The sun and the moon
The world outside
The cosmos too
Let’s say

A jacket
With the words on the back
“I Really Don’t Care Do You”
The words are simple
Not hard to understand

Care about what, you ask
And I answer
What does matter after all
When they tell us 
Who they are
Believe them

June 24, 2018

Sunday, June 24, 2018

THE SHELL FOUND ON THE DESERT FLOOR/ the sunday whirl wordle #357

Far from the surf – a lacy edge – pink within

The one that called this shell home
Is nowhere in sight
The shell has lain in limbo
For at least one thousand years
Waiting for the next wave
To come ashore

Images of great butts
Mountains and mesas
Homes carved into 
Canyon walls
Pit-houses into hills
Provide a safe place to play

The sky an open space
Clear blue
Clouds form abstractions 
Three hundred sixty degrees
Thunder rattles…
Death rattles…

The snake rattles 
As she slithers under rocks
Safe from the sizzling sun
Fresh white sheets
Folded into neat piles
The edges as sharp as blades
The ring she wears
Sparkles in the setting sun

Hot winds blow
You gasp for breath
The wind chimes sound
Dust devils form
The desert can be a bitter pill 

June 24, 2018

Friday, June 22, 2018

TWO NUMBERS/verse escape 55 words


Two numbers the same 
Five and five
I hold up my hand
Count five fingers
One points at you

Two numbers 
Fifty five
Mid-life crisis
You are too old

Two numbers the same
Five plus five
Equals ten
Equals one
There is only one

Numbers indicate 
What is despicable
Uses children
A terrorist

June 22, 2018

Thursday, June 21, 2018

HOT WINDS BLOW/imaginary gardens with real toads


The morning cool
Temperature just right
As the day travels
The temperature rises
Hot winds blow

Within the dwelling
The sound of voices rise
Anger flies from the windows
The temperature rises
Hot winds blow

Your eyes aflame
Hot under the collar
Point your finger
Just for emphasis
The temperature rises
Hot winds blow

Remove your clothes
Nothing touches your skin
Sweat runs down your belly
The temperature rises
Hot winds blow

The sun sets
End of day
Twilight in the desert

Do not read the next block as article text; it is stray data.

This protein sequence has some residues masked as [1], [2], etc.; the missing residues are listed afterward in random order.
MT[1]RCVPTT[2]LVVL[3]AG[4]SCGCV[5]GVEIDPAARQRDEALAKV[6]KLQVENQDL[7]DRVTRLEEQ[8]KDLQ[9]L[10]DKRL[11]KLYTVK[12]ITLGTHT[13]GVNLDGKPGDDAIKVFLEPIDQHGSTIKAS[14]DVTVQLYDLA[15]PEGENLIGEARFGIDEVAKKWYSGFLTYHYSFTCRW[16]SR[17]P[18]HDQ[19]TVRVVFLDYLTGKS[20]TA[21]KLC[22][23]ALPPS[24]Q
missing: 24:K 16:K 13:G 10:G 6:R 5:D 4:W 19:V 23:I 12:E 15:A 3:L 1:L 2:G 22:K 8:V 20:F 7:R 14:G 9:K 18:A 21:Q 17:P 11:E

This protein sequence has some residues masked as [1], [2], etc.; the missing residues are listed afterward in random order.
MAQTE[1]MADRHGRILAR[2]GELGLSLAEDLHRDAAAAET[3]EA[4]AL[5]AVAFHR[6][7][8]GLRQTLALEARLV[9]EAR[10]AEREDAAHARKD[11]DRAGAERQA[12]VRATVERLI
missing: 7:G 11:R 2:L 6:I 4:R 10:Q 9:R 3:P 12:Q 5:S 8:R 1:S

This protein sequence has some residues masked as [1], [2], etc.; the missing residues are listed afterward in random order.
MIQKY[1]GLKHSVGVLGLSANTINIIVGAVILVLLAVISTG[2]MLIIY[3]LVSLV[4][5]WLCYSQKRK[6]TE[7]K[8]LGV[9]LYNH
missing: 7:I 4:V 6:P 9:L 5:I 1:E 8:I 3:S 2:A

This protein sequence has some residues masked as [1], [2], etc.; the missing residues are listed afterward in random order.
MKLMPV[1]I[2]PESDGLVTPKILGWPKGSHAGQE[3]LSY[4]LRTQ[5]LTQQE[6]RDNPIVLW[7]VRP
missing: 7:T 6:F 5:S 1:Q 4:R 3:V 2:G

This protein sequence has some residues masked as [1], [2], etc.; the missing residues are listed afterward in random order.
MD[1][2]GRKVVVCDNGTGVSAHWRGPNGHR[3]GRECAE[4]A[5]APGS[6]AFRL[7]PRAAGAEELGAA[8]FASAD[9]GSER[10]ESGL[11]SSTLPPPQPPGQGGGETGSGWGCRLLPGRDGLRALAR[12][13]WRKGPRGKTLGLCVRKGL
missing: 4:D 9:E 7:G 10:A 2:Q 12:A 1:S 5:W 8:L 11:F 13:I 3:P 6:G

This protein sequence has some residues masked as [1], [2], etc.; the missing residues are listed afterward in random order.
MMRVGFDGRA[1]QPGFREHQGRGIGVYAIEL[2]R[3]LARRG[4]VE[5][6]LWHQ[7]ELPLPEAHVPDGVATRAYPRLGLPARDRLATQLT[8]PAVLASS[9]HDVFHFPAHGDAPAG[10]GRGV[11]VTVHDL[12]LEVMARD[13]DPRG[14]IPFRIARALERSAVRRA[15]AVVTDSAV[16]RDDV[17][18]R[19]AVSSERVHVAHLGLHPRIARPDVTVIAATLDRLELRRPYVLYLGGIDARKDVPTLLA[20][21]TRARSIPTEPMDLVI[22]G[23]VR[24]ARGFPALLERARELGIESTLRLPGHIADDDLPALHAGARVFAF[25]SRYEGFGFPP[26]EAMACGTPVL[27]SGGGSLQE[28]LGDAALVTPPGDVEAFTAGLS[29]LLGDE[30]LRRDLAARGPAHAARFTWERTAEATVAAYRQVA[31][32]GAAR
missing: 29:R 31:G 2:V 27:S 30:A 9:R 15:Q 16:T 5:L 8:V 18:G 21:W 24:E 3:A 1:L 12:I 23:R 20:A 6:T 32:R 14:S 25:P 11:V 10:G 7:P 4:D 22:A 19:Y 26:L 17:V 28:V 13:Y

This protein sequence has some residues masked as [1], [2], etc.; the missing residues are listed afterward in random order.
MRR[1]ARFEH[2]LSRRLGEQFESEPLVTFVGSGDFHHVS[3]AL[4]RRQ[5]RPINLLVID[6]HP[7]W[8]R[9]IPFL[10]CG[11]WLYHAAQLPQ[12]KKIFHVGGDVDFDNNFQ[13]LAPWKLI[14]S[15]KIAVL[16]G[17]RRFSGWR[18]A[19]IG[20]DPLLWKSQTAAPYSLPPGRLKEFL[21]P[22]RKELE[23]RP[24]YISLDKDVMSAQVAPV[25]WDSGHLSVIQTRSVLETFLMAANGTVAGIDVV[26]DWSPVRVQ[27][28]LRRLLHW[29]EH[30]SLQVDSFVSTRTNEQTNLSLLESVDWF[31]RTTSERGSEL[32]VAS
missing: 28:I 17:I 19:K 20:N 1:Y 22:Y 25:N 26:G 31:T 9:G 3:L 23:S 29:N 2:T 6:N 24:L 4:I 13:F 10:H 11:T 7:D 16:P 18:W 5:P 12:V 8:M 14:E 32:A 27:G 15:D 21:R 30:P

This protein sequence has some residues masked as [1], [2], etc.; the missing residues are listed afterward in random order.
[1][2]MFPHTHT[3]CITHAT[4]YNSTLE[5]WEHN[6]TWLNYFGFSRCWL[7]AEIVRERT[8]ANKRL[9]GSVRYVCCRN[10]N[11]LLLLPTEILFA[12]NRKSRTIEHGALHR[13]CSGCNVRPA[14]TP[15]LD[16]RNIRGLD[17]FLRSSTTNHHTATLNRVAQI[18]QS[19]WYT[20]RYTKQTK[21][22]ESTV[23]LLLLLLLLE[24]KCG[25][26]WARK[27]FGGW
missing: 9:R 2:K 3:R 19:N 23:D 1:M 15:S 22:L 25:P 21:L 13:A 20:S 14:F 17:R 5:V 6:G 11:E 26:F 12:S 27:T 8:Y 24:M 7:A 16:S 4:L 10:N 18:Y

The Temperature drops
Hot winds sleep
Cool winds take over

June 21, 2018

Wednesday, June 20, 2018

WHAT IS IT TO BE HUMAN/poets united midweek motif/human


We have elected a person
To “lead” us that
Shows us the worst of us
No, not unusual
He lies and cheats
He follows all
Self-serving endeavors
Lacks compassion
Isn’t very smart
Knows nothing of history
When things don't go as planned
Always blames someone else

He has a large head
Which appears to be empty
Has no heart
An empty vessel
His reign like
King George
Can I say it will be OK...
I think he will take himself down
With the weight
Of his ignorance

I’m mad
Who would use children
Hold them hostage
He thinks 
This is a good issue for him
The sun rises in the morning
To light the world
But, this is a dark time for our country

June 20, 2018

Tuesday, June 19, 2018

WILDFIRES IN EARLY SUMMER/imaginary gardens with real toads


Life goes on as it will
Like the river
That runs through the heart
Sometimes the water level
Is low
And sometimes it is high
We have to rush to keep up

For if we do not
We will never catch up
The river moves on
Toward the sea
It is said, “We never step
Into the same river twice”

The flow of water 
Comes from the mountains
In spring when the snow melts
The water levels are high
Water rushes down
Fills the river to over flowing
Life is like that
And sometimes the gifts of life
Are overflowing

End of summer
The river dries out
Fish caught in pools
Wait for the rains to come
It is all a cycle
Like the wheel on your bike
Turning round and round

It is early summer now
Wildfires blaze
Smoke fills our little corner of the world
The scene is like the pictures of China
Mountains lost and found
In smoky  atmosphere

June 2, 1018



If you had asked
I never thought 
I would be the one
To celebrate your leaving
And yet…
Each year about this time
I remember clearly
A film cycles in my mind
A sunny day in June
The scent of honeysuckle
Your chair empty

June 19, 2018

So get on your bike, fire up your cyclometer and write a poem of exactly 44 words (not counting your title), including the word cycle. 
Here’s how to Quadrille:
– Write a poem of exactly 44 words, including the word cycle.
– Put your poem on your blog and link back to this post.
– Link it up to our Mr. Linky.
– Visit other blogs. Enjoy some amazing poets. Comment. Come back later this week and write another one, and visit some more. Comment some more. Create as many poems as you please, including ones with all the words.

Sunday, June 17, 2018

THE GOOD OLD USA/sunday's whirligig #166


The morning is a wonder
The heavens opened
The rain came at last
The whole world smiles

There is much rejoicing
Some arroyos were full
The road remained passable
Travel continues

Tucked into your shirt pocket
Years of waiting
Dark clouds form over the mesa
The high surf is only a memory

What of greatness
Can a country defy it’s actions
I hear politicians say
“We are better than this”

I say, “this is who we are”
We are not better
We are known by our actions
How we treat the least of us

The homeless
The young
The weak
The sick
The old
The poor 
The hungry
Fly your flag
Be proud
“This is who we are”

June 17, 2018


  Mother   mother, a simple word just six letters   “m” is for mine, meadow, meow all the wonders of the world wild meadow orchids including...